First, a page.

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Layoff shockwaves spreading across corporate America

  In this May 20, 2008 file photo, Pepsi products are delivered to a store in Omaha, Neb. PepsiCo Inc. said Tuesday, Oct. 14, 2008, it plans to elimin...
 An investor stands in front of the stock price monitor at a private security company Friday, Oct. 17, 2008, in Shanghai, China. Chinese stocks reboun...
 Brokers are seen at the stock exchange in Frankfurt, central Germany, on Friday, Oct. 17, 2008. World stock markets were mixed Friday after Wall Stre...
 Specialists George F. Moerler, right, accompanied by a Broker, left, watch the monitor as they work on the trading floor at the New York Stock Exchan...

Earns PepsiCo

In this May 20, 2008 file photo, Pepsi products are delivered to a store in Omaha, Neb. PepsiCo Inc. said Tuesday, Oct. 14, 2008, it plans to elimin...

China Markets

An investor stands in front of the stock price monitor at a private security company Friday, Oct. 17, 2008, in Shanghai, China. Chinese stocks reboun...

Germany Markets

Brokers are seen at the stock exchange in Frankfurt, central Germany, on Friday, Oct. 17, 2008. World stock markets were mixed Friday after Wall Stre...

APTOPIX Wall Street

Specialists George F. Moerler, right, accompanied by a Broker, left, watch the monitor as they work on the trading floor at the New York Stock Exchan...

Shock waves from the global financial crisis are now being felt in almost every corner of working America as companies press the eject button on increasing numbers of employees.
While the ax has been falling for months in the financial and home-building industries - where the current economic downturn started - as well as the Detroit auto industry, makers of everything from soft drinks to water filtration systems have unveiled hefty rounds of job cuts in recent weeks as they brace for what some predict could become a long and deep recession.
In the past week alone, companies including PepsiCo Inc and Danaher Corp said they would lay off thousands of workers, while the state of Massachusetts disclosed plans to cut its payroll by 1,000 as it faces a tax shortfall.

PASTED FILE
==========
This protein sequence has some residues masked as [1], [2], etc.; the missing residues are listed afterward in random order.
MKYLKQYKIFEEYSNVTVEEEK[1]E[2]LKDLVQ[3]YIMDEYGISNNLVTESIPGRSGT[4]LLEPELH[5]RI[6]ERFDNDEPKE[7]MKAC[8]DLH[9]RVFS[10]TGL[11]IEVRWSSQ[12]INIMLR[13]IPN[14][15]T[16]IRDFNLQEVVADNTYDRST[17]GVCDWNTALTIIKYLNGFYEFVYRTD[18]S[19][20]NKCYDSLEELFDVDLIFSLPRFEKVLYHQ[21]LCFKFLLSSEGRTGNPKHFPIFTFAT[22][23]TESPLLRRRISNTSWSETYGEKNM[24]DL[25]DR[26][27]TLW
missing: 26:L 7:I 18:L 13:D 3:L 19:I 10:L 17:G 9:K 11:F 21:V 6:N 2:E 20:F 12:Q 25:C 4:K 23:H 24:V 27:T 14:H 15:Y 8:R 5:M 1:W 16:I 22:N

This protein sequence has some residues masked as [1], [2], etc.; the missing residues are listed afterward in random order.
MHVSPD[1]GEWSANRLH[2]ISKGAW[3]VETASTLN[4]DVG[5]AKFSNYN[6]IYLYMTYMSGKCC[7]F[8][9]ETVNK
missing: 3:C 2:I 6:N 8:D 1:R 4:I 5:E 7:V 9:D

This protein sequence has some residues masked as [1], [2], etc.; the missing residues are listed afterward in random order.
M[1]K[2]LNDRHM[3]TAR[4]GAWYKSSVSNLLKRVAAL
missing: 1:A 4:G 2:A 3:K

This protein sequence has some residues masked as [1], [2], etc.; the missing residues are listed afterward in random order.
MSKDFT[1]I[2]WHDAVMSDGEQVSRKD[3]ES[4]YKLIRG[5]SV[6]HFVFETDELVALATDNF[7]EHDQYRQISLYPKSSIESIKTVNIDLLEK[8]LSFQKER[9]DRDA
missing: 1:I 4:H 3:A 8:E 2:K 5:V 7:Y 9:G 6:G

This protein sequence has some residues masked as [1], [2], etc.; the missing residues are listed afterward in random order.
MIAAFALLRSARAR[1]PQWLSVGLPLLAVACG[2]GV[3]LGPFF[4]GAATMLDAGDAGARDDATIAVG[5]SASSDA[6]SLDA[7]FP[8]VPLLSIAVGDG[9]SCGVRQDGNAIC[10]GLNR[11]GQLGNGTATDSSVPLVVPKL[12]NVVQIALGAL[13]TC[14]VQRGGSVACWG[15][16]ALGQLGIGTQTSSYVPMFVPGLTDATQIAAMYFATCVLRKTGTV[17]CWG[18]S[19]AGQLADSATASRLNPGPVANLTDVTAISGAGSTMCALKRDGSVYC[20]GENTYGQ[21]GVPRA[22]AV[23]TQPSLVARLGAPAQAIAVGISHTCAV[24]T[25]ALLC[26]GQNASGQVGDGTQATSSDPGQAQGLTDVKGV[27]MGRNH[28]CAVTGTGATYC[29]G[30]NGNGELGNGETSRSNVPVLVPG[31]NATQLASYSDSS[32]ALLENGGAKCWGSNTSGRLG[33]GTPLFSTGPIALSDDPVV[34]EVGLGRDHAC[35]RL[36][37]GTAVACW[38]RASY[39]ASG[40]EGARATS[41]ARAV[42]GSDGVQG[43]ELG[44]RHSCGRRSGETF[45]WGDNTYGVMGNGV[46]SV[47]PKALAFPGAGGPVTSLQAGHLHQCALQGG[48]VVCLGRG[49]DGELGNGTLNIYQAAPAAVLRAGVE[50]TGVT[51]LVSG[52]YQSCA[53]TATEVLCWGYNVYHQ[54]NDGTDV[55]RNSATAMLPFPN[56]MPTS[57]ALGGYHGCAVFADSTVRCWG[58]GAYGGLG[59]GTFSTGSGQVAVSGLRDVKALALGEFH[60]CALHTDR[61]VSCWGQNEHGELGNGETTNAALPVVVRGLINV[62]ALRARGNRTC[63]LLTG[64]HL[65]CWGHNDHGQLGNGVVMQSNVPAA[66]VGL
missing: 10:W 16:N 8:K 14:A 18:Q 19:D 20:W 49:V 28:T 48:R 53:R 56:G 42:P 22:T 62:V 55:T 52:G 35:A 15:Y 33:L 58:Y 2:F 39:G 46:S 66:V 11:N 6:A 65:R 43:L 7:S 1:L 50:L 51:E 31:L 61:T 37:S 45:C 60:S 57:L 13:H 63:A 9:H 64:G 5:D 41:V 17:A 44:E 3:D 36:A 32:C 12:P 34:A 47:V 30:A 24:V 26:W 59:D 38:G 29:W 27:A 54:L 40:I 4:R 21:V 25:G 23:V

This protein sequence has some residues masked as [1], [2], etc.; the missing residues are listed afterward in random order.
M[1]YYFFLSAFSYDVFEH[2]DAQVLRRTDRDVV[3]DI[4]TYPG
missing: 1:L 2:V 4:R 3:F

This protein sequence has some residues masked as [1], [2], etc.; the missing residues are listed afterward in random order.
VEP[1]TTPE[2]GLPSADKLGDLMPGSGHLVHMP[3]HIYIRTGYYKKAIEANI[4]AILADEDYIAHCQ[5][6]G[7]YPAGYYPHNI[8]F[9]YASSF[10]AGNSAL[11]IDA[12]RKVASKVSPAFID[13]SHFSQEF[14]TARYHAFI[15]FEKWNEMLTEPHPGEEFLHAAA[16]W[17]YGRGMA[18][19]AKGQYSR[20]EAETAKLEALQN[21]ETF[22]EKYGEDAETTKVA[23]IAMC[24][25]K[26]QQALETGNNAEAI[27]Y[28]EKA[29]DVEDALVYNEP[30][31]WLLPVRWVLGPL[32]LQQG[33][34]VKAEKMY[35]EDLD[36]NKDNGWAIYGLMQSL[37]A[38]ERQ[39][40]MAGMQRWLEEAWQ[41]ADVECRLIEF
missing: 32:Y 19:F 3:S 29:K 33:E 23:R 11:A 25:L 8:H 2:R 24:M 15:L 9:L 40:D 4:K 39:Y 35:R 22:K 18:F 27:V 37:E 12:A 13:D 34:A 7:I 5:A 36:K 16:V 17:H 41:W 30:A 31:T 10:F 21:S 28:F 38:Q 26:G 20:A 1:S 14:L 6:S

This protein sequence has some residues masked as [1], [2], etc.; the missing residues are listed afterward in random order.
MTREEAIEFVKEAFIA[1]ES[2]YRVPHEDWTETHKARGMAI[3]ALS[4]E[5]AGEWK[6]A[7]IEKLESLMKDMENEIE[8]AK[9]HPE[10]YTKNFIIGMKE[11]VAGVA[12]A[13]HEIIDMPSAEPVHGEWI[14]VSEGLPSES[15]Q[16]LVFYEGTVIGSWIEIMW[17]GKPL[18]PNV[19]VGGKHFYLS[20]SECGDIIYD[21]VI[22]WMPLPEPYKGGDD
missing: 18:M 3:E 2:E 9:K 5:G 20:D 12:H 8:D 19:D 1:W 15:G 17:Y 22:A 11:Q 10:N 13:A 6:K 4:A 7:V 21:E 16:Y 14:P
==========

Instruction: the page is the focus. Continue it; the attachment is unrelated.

The situation is poised to worsen as the holidays approach and many businesses scrutinize budgets for the coming year. The sad truth is that Christmas layoffs are common in tough times.
"It's a fairly grim outlook," said Michael Goodman, director of economic and public policy research at the Donahue Institute of the University of Massachusetts. "I don't know of any sector of the economy that will be spared."
A four-week moving average of new U.S. government jobless claims last week hit its highest point in seven years.
Ed Yardeni, chief investment strategist for Yardeni Research, is hoping that the U.S. government's US$700 billion bailout package will slow the job cuts.
"If this rescue plan doesn't work, then... you could see something much worse that could feel like a recession or a depression, with all sorts of people losing jobs," Yardeni said.
A survey of more than 100 chief financial officers and other senior executives - conducted Wednesday - found 56 percent expect to reduce payrolls over the coming year. A majority polled by CFO Magazine also predicted falling revenues and plan to cut operating costs by at least 5 percent.
Workers are scared. Some 47 percent polled last month by Workplace Options said news of the financial crisis made them fearful about job security, and 25 percent said they had begun scanning help-wanted ads or updating their resumes.
"I'm being more conservative about spending - I'm concerned," said Donald Gaunt, a 52-year-old construction worker from Smithville, Rhode Island.